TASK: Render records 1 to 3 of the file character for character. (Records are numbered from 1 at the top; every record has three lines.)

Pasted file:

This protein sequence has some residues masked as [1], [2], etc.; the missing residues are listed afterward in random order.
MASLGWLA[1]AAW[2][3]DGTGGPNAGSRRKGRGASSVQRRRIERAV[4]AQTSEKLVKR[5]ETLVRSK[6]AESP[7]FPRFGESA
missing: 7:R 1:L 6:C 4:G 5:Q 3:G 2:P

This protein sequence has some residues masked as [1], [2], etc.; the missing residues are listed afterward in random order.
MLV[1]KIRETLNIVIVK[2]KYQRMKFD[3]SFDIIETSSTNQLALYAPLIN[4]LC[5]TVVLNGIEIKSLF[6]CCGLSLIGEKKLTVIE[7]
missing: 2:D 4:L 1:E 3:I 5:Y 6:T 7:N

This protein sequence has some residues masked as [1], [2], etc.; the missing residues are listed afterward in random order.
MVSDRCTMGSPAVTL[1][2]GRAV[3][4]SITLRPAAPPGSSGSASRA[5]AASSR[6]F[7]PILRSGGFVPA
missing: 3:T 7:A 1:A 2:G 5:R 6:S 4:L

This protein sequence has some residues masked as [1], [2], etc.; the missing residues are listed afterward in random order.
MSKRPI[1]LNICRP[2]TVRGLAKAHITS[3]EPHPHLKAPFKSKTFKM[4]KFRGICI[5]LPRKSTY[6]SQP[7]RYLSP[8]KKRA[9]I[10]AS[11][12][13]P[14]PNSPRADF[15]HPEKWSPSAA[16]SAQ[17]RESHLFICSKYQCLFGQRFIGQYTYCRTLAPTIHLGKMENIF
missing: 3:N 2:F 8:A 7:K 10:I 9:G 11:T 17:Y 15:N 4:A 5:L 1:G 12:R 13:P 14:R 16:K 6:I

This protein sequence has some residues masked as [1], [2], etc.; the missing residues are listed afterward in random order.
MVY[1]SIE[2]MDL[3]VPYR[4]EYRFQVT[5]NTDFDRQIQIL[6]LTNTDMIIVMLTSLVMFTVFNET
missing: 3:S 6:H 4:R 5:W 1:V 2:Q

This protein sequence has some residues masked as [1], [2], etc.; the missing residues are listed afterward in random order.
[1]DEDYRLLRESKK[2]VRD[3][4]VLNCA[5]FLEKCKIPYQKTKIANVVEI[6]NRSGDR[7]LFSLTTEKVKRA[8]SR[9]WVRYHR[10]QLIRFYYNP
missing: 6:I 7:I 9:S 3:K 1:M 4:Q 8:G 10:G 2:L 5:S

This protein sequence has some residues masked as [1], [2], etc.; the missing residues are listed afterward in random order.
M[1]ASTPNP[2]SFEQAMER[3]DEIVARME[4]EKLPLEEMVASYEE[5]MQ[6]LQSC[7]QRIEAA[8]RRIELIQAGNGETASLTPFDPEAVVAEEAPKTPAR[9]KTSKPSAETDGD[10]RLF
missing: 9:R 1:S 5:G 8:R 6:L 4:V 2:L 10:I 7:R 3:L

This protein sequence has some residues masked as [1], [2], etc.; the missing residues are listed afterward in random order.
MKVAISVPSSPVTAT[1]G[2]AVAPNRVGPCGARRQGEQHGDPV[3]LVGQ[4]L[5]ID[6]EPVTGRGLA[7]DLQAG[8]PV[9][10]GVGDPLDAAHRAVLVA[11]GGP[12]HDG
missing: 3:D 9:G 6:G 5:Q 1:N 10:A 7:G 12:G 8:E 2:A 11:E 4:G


This protein sequence has some residues masked as [1], [2], etc.; the missing residues are listed afterward in random order.
MASLGWLA[1]AAW[2][3]DGTGGPNAGSRRKGRGASSVQRRRIERAV[4]AQTSEKLVKR[5]ETLVRSK[6]AESP[7]FPRFGESA
missing: 7:R 1:L 6:C 4:G 5:Q 3:G 2:P

This protein sequence has some residues masked as [1], [2], etc.; the missing residues are listed afterward in random order.
MLV[1]KIRETLNIVIVK[2]KYQRMKFD[3]SFDIIETSSTNQLALYAPLIN[4]LC[5]TVVLNGIEIKSLF[6]CCGLSLIGEKKLTVIE[7]
missing: 2:D 4:L 1:E 3:I 5:Y 6:T 7:N

This protein sequence has some residues masked as [1], [2], etc.; the missing residues are listed afterward in random order.
MVSDRCTMGSPAVTL[1][2]GRAV[3][4]SITLRPAAPPGSSGSASRA[5]AASSR[6]F[7]PILRSGGFVPA
missing: 3:T 7:A 1:A 2:G 5:R 6:S 4:L